The user may select the type of blades and the number of each type for the blade server. The user may also select some of the circuitry (chips) that provide the processing, memory, and I/O on the blades. Thus, the user may control the ratio of processing to memory to I/O. One example of such a computer platform is the ALTIX 4000 supplied by Silicon Graphics Incorporated. Unfortunately, this computer platform has not been effectively used to stack software applications in a network element.

SUMMARY

In some embodiments, a communication network element comprises an I/O interface, memory, processing circuitry, and bus structure. The I/O interface receives and transfers a user packet. The memory stores the user packet, management software, and communication applications. The processing circuitry executes the management software to provide a manager and executes the communication applications to provide service functions. The service functions retrieve the user packet from the memory based on memory pointers, process the user packet, and store the processed user packet in the memory. The manager transfers the memory pointers between the service functions. The bus structure couples the I/O interface, the memory, and the processing circuitry.

BRIEF DESCRIPTION OF THE DRAWINGS

The same reference number represents the same element on all drawings.

FIG. 1 illustrates a network element in an example of the invention.

FIG. 2 illustrates a network element in an example of the invention.

FIG. 3 illustrates network element operation in an example of the invention.

FIG. 4 illustrates network element operation in an example of the invention.

FIG. 5 illustrates network element operation in an example of the invention.

FIG. 6 illustrates a core network element in an example of the invention.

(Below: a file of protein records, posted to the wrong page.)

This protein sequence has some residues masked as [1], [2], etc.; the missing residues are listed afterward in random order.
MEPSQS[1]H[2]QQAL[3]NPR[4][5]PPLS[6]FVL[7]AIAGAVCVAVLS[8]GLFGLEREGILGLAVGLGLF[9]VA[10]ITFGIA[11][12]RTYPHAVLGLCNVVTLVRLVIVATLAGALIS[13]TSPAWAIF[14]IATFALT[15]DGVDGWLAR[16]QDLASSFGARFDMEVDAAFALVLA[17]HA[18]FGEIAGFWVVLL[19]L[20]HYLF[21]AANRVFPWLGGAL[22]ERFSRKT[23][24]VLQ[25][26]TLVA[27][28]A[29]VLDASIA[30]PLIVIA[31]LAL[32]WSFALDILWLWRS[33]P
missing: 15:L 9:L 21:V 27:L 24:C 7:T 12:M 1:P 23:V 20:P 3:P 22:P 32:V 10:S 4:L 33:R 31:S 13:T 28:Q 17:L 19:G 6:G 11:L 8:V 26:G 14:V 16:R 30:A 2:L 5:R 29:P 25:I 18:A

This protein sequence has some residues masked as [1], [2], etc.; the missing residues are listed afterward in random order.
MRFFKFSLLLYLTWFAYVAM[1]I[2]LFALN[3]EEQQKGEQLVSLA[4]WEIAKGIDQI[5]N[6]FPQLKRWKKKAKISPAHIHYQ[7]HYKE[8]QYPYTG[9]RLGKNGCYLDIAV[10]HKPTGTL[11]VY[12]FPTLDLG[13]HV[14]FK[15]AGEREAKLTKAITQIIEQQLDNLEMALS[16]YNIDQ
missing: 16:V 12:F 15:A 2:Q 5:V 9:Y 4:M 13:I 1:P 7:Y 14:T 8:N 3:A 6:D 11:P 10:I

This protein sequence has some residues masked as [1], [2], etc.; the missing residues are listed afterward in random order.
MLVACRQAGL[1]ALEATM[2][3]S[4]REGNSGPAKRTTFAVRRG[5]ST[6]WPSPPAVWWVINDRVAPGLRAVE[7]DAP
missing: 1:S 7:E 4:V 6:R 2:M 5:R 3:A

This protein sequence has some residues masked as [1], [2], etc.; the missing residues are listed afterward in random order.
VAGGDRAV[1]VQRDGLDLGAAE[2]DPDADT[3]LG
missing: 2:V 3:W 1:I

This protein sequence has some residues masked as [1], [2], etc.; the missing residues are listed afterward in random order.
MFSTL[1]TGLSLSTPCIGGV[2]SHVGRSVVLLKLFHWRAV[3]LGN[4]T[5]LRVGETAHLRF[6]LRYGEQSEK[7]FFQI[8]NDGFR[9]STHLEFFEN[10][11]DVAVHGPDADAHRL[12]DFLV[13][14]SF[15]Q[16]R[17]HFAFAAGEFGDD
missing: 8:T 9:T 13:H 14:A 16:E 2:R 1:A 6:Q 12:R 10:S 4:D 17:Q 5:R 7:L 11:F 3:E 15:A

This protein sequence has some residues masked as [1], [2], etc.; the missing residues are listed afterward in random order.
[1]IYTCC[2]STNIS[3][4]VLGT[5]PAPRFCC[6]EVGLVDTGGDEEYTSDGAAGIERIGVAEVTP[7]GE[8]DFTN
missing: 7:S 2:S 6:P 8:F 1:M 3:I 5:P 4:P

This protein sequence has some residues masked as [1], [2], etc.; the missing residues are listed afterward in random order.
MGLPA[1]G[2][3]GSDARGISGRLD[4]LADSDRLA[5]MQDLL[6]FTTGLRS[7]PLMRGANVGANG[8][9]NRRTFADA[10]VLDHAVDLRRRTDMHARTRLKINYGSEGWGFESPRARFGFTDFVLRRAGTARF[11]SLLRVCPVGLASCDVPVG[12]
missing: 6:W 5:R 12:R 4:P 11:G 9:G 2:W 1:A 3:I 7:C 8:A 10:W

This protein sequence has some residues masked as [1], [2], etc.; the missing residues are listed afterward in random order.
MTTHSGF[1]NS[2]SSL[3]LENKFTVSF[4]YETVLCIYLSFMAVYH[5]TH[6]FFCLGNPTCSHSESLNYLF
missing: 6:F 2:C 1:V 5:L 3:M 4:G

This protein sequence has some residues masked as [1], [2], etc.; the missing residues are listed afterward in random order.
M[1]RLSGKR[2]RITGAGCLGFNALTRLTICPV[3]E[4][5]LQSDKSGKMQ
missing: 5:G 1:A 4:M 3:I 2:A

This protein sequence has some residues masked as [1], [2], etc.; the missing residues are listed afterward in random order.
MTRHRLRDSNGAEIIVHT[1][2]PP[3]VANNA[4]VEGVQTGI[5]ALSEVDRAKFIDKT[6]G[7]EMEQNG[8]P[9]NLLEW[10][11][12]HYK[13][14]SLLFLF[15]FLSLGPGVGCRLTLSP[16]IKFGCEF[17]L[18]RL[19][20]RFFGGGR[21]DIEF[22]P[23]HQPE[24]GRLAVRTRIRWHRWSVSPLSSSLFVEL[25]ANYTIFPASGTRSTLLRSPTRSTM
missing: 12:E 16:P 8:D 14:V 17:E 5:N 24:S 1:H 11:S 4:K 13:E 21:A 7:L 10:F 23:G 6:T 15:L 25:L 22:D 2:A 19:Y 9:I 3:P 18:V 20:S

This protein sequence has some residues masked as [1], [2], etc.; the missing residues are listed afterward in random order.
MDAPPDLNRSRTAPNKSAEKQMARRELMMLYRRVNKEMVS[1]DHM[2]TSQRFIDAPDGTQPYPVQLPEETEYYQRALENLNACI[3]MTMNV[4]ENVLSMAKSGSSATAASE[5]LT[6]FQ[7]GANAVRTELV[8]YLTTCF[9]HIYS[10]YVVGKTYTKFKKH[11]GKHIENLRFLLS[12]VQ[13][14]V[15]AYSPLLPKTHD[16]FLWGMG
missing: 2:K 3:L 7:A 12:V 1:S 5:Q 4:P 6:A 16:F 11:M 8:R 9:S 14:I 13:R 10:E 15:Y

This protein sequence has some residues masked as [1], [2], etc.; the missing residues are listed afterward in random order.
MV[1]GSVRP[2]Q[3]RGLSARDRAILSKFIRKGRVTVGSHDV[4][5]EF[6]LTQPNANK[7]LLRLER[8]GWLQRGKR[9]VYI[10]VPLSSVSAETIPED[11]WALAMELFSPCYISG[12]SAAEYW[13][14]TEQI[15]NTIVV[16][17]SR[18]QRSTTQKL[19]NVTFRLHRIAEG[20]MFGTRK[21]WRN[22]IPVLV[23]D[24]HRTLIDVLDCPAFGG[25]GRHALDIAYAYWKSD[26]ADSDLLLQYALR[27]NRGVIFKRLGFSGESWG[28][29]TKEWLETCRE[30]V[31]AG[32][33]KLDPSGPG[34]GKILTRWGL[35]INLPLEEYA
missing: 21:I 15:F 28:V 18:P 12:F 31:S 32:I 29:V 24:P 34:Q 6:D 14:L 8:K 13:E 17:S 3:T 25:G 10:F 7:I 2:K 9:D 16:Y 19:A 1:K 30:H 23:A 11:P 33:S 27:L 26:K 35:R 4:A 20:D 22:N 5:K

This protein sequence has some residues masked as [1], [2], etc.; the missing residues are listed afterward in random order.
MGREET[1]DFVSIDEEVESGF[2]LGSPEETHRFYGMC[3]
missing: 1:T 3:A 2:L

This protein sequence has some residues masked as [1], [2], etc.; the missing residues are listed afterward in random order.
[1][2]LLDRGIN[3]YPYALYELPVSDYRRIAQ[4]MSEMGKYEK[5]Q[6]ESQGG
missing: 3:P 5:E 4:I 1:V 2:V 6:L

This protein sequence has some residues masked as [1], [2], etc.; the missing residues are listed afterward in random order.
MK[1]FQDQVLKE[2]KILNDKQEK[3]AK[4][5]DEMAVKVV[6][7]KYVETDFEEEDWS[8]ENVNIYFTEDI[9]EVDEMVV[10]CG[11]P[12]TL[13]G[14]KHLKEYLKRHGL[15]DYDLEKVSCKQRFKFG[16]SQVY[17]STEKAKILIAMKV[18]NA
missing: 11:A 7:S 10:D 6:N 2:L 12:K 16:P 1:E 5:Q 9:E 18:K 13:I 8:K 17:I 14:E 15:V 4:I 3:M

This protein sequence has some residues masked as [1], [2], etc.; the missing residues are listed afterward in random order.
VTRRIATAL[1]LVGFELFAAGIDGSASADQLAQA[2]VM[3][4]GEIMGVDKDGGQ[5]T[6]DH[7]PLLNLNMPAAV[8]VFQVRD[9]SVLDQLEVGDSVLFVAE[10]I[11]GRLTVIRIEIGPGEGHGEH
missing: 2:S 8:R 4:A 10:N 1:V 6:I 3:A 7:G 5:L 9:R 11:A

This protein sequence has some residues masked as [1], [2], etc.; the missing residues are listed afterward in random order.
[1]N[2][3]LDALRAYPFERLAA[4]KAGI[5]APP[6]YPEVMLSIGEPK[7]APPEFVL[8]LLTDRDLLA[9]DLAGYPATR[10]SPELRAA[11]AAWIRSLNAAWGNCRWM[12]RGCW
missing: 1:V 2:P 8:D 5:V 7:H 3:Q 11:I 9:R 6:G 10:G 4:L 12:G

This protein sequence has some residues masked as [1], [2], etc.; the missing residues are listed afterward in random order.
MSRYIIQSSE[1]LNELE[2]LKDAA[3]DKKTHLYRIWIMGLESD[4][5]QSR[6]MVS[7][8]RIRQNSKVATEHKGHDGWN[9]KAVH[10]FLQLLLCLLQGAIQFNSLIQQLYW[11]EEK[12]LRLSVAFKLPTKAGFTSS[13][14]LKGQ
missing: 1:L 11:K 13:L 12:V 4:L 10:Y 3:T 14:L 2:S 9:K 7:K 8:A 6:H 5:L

FIG. 7 illustrates an integrated messaging network element in an example of the invention.

FIG. 8 illustrates a voice services network element in an example of the invention.

FIG. 9 illustrates an IMS network element in an example of the invention.

DETAILED DESCRIPTION OF THE PREFERRED EMBODIMENT

The following description and associated figures teach the best mode of the invention. For the purpose of teaching inventive principles, some conventional aspects of the best mode may be simplified or omitted. The following claims specify the scope of the invention. Note that some aspects of the best mode may not fall within the scope of the invention as specified by the claims. Thus, those skilled in the art will appreciate variations from the best mode that fall within the scope of the invention. Those skilled in the art will appreciate that the features described below can be combined in various ways to form multiple variations of the invention. As a result, the invention is not limited to the specific examples described below, but only by the claims and their equivalents.

FIG. 1 illustrates network element 100 in an example of the invention. Network element 100 includes processing circuitry that is comprised of CPUs 101-106, GPUs 107-108, and FPGAs 109-110. Network element 100 includes I/O devices 111-114 that are coupled to respective communication links 131-134. Network element 100 includes memory devices 115-120 that store operating system and application software. Memory devices 115-120 also store communications that are exchanged over communication links 131-134.

Network element 100 includes bus interfaces 121-129 that are coupled to bus structure 140. Bus interface 121 is coupled to CPUs 101-102. Bus interface 122 is coupled to CPUs 103-104. Bus interface 123 is coupled to CPUs 105-106. Bus interface 124 is coupled to GPUs 107-108. Bus interface 125 is coupled to FPGAs 109-110. Bus interface 126 is coupled to I/O devices 111-112. Bus interface 127 is coupled to I/O devices 113-114. Bus interface 128 is coupled to memory devices 115-116. Bus interface 129 is coupled to memory devices 117-118. Bus interface 130 is coupled to memory devices 119-120.